Depleted Uranium [DU] Health Issues
The major health concerns about DU relate to its chemical properties as a heavy metal rather than to its radioactivity, which is very low. As with all chemicals, the hazard depends mainly upon the amount taken into the body. Medical science recognizes that uranium at high doses can cause kidney damage. However, those levels are far above levels soldiers would have encountered in the Gulf or the Balkans.
Because depleted uranium emits primarily alpha radiation, it is not considered a serious external radiation hazard. The depleted uranium in armor and rounds is covered, further reducing the radiation dose. When breathed or eaten, small amounts of depleted uranium are carried in the blood to body tissues and organs; much the same as the more radioactive natural uranium. Despite this, no radiological health effects are expected because the radioactivity of uranium and depleted uranium are so low.
Most soldiers and civilians will not be exposed to dangerous levels of depleted uranium. However, in certain circumstances the exposures may be high and there would be a risk of heavy metal poisoning that could lead to long-term kidney damage for a few soldiers, as well as the increased risk of lung cancer.
A small number of soldiers and civilians might suffer kidney damage from depleted uranium if substantial amounts are breathed in, or swallowed in contaminated soil and water. The kidneys of a few soldiers may be damaged if they inhale large quantities of DU after their vehicle is struck by a penetrator or while working for long periods in contaminated vehicles. Large numbers of corroding DU penetrators buried in the soil may also pose a long-term threat if uranium leaches into water supplies. Long-term sampling, particularly of water and milk, is required to detect any increase in uranium levels around areas where DU has been used on the battlefield.
Anecdotal reports of deaths and illnesses among US veterans of the Gulf War who worked for long periods in heavily contaminated vehicles prompted a number of investigations. The voluntary Veterans Affairs DU Medical Follow-up Program began in 1993-1994 with the medical evaluations of 33 friendly-fire DU-exposed veterans, many with embedded DU fragments. An additional 29 of the friendly-fire victims were added to the follow-up program in 1999. In 1998, the scope of the program was expanded to include Gulf War veterans who may have been exposed to DU through close contact with DU munitions, inhalation of smoke containing DU particulate during a fire at the Doha depot, or by entering or salvaging vehicles or bunkers that were hit with DU projectiles. The published results of these medical evaluations indicate that the presence of retained DU fragments is the only scenario predictive of a high urine uranium level, and those with embedded DU fragments continue to have elevated urine uranium levels ten years after the incident. It is unlikely that an individual without embedded DU fragments would have an elevated urine uranium level, and consequently any uranium-related health effects.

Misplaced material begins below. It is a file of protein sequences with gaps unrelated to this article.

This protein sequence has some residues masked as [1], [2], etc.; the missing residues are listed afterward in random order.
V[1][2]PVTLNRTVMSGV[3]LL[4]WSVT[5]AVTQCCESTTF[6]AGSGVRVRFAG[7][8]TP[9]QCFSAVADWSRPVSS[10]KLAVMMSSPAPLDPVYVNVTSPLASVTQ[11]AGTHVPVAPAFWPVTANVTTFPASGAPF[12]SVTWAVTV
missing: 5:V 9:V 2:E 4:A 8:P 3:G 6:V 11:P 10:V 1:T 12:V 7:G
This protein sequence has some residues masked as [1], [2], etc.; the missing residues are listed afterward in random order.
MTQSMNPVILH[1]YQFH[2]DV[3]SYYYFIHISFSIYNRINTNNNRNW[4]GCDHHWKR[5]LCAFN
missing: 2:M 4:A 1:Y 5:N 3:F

The "Kinetic Energy Penetrator Long Term Strategy Study" (Abridged), Final Report, [Picatinny Arsenal, NJ: US Army Production Base Modernization Activity, July 24, 1990] compared battlefield DU exposures to peacetime occupational limits. Civilian battlefield radiation exposures are not thought to be significant. "All combat-related internal and external radiation risks were in the range of 10-7 to 10-5. The most significant external radiation exposure occurs during the loading and unloading of ammunition lockers, with a theoretical lifetime increased cancer risk to the extremities as high as 3 x 10-4 resulting from a worst case, 20-year exposure. Even minimal safety precautions would reduce this risk to levels well below those tolerated in most occupational environments."
The report also addressed three theoretical exposures. Assuming the crew rides one-quarter of a day, seven days a week, 52 weeks a year, with a half-filled DU kinetic penetrator ammunition rack, the maximum exposure (0.25 rem) would be well below the occupational limit of 5 rems/year. Assuming a DU penetrator hits a tank, a soldier taking refuge would receive a maximum exposure of 0.023 rem -- equivalent to a theoretical increased lifetime cancer risk of less than 5 x 10-6, which is three orders of magnitude less than the lifetime increased cancer risk calculated in the same manner resulting from all background radiation exposures. Assuming a two-month duration Major Tank Battle, the theoretical lifetime increased cancer risk for military personnel would be 1.5 x 10-7. Downwind of such a battleground, the public would experience an increased theoretical lifetime cancer risk of about 3 x 10-5
In late 2000 and early 2001, various news reports, mostly European, reported allegations of an increase in leukemia cases related to exposure to DU while serving in the Balkans. Subsequent independent investigations by the World Health Organization, European Commission, European Parliament, United Nations Environment Programme, United Kingdom Royal Society, and the Health Council of the Netherlands have all have discounted any association between depleted uranium and leukemia or other medical problems among Balkans veterans.
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